Getting Nachas From My Mitzvah

I’m fortunate enough to have a pretty nice financial portfolio and deciding what to do with that was a serious endeavor. It’s even more complicated when there are no children or a spouse to consider. I wanted to do something that would make a difference.

I’d had a long and satisfying career in social work, enhanced by my advanced degree from the University of Wisconsin-Milwaukee. In fact, that master’s degree opened doors to better jobs, making it possible to amass this tiny fortune now under consideration.

First, I contacted the UWM Foundation and met with their attorney and donor representative. They both helped me work out the details.I wanted to set up a scholarship for a non-traditional student, one who’d had a break in their education and one who already had some on-the-job or volunteer experience. I’d been a non-traditional student myself and knew those special challenges well.

We glided through the paper work and my scholarship was established as a planned gift, meaning the foundation would inherit the remainder of my estate. But, then it hit me it would be really neat if I could start giving the scholarship now and even meet the recipients.

The Yiddish word nachas, pronounced with a guttural inflection, (also spelled nechus, nochess and several other ways) was introduced to me by the donor representative, a kind and sensitive Jewish man. Doing this now, he said, would give me nachas, meaning pride and satisfaction in an accomplishment.

I liked the idea of pride and satisfaction being my own reward; so, the rest seemed simple. I called my investment advisor and withdrew the amount required to endow the scholarship. Now, each year the Foundation awards what the fund earns.

On Friday May 19, 2017, the Helen Bader School of Social Welfare at UWM held their annual award ceremony. For the first time, the Karin Schmidt Non-Traditional Student Scholarship, was awarded.

My recipient, Samella, is 41 with a seventeen year old son; she has previously worked in several community health settings and was encouraged by her supervisor to apply to graduate school. The quintessential non-traditional student! Now, she has just two semesters to go before achieving her MSW in social work. I am so thrilled to be able to contribute to her success.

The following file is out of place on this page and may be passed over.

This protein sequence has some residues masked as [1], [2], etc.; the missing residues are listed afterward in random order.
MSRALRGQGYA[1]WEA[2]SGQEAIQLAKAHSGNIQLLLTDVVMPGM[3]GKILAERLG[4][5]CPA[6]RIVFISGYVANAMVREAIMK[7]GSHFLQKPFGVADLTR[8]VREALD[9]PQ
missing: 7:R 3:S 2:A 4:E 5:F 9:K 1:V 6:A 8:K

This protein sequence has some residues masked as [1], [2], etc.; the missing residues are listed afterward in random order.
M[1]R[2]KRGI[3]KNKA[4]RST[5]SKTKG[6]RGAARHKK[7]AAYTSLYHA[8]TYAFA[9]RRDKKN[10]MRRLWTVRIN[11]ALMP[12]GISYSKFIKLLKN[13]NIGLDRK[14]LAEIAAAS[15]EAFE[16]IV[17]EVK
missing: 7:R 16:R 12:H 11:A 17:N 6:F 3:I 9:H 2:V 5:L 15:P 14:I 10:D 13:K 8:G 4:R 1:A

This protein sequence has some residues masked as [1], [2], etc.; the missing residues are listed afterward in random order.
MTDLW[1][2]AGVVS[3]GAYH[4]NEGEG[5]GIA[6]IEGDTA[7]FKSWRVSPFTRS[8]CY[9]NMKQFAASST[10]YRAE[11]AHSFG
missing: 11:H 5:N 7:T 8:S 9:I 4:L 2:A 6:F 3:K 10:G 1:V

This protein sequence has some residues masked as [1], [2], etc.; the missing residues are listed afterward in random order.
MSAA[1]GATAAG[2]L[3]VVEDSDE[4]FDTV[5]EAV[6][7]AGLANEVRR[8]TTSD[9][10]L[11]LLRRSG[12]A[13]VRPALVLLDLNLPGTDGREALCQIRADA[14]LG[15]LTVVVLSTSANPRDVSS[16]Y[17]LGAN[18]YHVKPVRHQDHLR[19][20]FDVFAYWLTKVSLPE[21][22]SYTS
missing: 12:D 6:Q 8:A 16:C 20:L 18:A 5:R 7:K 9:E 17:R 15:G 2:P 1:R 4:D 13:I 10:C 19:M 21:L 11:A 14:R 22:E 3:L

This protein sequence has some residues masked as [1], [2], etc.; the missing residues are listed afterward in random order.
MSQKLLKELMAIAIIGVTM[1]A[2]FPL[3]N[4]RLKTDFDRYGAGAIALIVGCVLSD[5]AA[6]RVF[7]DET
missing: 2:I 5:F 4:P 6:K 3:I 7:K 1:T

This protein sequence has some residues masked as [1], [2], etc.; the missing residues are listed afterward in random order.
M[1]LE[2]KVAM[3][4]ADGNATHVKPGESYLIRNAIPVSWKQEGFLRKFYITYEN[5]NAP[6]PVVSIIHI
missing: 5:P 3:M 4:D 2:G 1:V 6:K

During the event, I stood to whoops, whistles and applause as I was introduced as the 2016 Donor of the Year. How nice of the Dean to belatedly honor me since I’d missed last year’s program. That night, several faculty I didn’t know recognized me from my picture and a plaque that hangs in the School’s office.

Another Jewish friend capped it off when she heard what I had done: what a mitzvah! she said.  I had to look it up to know what she was saying. Mitzvah refers to the Jewish tradition to obey the command to do a good deed. By the end of the night I was feeling pretty good about myself.

This event was truly a wonderful reawakening of memories from a high point in my professional career as a field supervisor for the School.  I told Samella I’d never forget her since she was my first recipient. I was like a mom, basking in the joy of a child’s success. My mitzvah has given me plenty of nachas.


Voices Down the Hall

Just a quick stop
to update my kindle
Sitting in the lounge off the lobby
where wi-fi is near
Life swirls around

Three men in the library
talking guy stuff|
Comments about tools
and other tangible things
Laughs about building projects
past and present
They get quiet
when one persists with politics
Silence until someone
changes the subject
and they laugh again

Yeas and cheers
from the community room
each time someone gets a strike
Whimpers and groans
with every gutter ball

The men say their cordial farewells
Return to their apartments
for a quiet night
Wi-bowling breaks up
and they depart
Walking back home, I notice
John and Alice’s family
In the dining room
Food, drink and catching up
Incessant chatter as
old and new tidbits flow

Further on
I stop at the table in an alcove
to put one piece
in the jig saw puzzle
That’s my habit
adding one piece each time I pass.

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